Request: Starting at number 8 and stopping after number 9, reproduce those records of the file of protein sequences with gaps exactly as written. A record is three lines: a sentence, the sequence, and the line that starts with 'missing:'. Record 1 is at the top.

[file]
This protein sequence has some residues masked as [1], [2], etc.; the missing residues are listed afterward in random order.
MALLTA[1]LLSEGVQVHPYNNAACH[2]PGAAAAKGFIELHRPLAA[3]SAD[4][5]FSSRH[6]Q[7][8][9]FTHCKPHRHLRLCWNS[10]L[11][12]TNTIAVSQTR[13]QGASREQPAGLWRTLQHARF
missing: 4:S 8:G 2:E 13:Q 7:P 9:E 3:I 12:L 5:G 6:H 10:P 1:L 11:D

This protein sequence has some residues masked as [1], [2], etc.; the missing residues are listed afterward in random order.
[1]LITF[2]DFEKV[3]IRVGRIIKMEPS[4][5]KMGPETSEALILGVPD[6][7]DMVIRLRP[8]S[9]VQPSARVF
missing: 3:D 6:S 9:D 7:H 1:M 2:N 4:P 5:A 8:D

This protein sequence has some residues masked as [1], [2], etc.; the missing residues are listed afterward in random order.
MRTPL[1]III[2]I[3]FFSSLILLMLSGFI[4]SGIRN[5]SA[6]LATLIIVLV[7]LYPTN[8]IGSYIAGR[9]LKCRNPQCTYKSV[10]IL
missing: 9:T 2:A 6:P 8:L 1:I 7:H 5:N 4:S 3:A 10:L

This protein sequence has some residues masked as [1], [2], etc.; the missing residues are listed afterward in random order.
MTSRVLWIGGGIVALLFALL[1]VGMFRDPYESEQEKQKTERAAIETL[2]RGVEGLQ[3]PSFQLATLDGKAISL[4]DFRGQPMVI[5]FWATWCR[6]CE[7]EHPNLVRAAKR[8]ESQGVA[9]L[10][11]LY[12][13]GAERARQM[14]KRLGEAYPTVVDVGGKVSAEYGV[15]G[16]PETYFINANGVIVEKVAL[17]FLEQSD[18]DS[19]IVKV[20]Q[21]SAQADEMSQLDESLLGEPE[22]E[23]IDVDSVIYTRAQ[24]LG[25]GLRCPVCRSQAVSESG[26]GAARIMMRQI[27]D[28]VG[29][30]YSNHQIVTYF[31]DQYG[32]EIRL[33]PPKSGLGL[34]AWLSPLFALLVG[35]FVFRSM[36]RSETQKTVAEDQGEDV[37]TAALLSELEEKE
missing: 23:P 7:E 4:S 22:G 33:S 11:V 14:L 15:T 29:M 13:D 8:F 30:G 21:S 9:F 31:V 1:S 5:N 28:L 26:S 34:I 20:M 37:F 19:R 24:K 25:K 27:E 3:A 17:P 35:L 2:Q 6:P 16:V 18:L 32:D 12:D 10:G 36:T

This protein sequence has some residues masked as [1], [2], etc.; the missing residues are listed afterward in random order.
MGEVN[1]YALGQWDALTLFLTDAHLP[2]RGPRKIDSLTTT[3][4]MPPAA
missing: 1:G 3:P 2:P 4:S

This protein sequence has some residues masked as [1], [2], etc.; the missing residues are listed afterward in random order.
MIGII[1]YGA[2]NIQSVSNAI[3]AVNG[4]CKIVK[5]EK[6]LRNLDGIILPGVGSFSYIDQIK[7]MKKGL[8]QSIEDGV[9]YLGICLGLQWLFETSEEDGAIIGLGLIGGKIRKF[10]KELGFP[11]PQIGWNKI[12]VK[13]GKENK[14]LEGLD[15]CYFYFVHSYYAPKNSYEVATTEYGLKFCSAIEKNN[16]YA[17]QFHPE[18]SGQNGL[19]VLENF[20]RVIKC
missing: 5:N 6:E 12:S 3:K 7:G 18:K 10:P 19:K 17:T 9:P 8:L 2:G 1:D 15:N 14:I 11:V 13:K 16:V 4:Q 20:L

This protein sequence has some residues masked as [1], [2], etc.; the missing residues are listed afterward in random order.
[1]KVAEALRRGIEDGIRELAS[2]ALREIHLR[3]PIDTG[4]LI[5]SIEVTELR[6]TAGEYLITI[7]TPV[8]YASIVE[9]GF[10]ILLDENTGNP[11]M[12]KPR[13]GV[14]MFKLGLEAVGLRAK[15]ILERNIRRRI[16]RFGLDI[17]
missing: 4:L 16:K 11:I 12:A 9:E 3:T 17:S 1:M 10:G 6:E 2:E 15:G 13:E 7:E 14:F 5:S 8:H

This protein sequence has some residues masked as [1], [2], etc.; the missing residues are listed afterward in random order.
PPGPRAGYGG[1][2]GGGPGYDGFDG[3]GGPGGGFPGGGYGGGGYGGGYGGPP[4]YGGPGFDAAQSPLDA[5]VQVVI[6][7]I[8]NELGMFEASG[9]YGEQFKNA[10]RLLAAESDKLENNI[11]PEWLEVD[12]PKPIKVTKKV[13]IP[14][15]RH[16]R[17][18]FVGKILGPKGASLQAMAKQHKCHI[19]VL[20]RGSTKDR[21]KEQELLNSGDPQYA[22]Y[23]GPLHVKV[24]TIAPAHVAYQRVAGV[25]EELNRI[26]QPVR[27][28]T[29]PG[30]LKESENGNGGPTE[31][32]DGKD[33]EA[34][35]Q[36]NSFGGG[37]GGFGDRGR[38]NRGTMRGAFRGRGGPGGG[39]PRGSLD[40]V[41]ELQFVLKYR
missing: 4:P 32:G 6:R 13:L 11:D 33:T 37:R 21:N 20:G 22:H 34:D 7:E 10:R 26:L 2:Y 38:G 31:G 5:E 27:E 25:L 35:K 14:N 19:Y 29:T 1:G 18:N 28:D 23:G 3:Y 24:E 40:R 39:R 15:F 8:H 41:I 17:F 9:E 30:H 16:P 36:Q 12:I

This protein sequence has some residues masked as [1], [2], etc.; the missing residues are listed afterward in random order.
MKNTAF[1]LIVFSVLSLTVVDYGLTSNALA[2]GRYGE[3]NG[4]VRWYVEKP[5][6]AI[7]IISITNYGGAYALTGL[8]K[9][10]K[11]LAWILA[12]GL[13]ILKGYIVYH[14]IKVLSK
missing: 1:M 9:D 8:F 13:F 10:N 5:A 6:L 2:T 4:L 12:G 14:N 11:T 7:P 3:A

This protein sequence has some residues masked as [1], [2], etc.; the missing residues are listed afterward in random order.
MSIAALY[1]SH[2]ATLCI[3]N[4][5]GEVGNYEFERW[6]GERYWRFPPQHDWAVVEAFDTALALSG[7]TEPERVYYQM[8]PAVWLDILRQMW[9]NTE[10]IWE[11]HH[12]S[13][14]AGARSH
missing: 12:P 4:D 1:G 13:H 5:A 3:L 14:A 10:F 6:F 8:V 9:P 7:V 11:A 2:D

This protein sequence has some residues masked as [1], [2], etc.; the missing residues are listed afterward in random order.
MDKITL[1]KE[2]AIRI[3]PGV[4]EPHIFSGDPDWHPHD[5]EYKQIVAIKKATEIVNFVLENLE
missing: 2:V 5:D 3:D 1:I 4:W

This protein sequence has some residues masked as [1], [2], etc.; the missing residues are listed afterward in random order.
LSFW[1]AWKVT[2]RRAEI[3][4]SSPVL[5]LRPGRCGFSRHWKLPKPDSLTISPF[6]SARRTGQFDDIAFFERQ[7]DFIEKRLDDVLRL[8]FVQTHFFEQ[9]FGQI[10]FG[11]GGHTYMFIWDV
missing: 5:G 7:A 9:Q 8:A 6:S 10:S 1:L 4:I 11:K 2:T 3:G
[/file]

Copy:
This protein sequence has some residues masked as [1], [2], etc.; the missing residues are listed afterward in random order.
PPGPRAGYGG[1][2]GGGPGYDGFDG[3]GGPGGGFPGGGYGGGGYGGGYGGPP[4]YGGPGFDAAQSPLDA[5]VQVVI[6][7]I[8]NELGMFEASG[9]YGEQFKNA[10]RLLAAESDKLENNI[11]PEWLEVD[12]PKPIKVTKKV[13]IP[14][15]RH[16]R[17][18]FVGKILGPKGASLQAMAKQHKCHI[19]VL[20]RGSTKDR[21]KEQELLNSGDPQYA[22]Y[23]GPLHVKV[24]TIAPAHVAYQRVAGV[25]EELNRI[26]QPVR[27][28]T[29]PG[30]LKESENGNGGPTE[31][32]DGKD[33]EA[34][35]Q[36]NSFGGG[37]GGFGDRGR[38]NRGTMRGAFRGRGGPGGG[39]PRGSLD[40]V[41]ELQFVLKYR
missing: 4:P 32:G 6:R 13:L 11:D 33:T 37:R 21:N 20:G 22:H 34:D 7:E 10:R 26:L 2:Y 38:G 31:G 5:E 27:E 25:L 35:K 14:N 19:Y 29:T 1:G 18:N 28:D 23:G 3:Y 24:E 40:R 39:R 15:F 8:H 41:I 17:F 9:E 30:H 16:P 36:Q 12:I

This protein sequence has some residues masked as [1], [2], etc.; the missing residues are listed afterward in random order.
MKNTAF[1]LIVFSVLSLTVVDYGLTSNALA[2]GRYGE[3]NG[4]VRWYVEKP[5][6]AI[7]IISITNYGGAYALTGL[8]K[9][10]K[11]LAWILA[12]GL[13]ILKGYIVYH[14]IKVLSK
missing: 1:M 9:D 8:F 13:F 10:N 5:A 6:L 2:T 4:L 12:G 14:N 11:T 7:P 3:A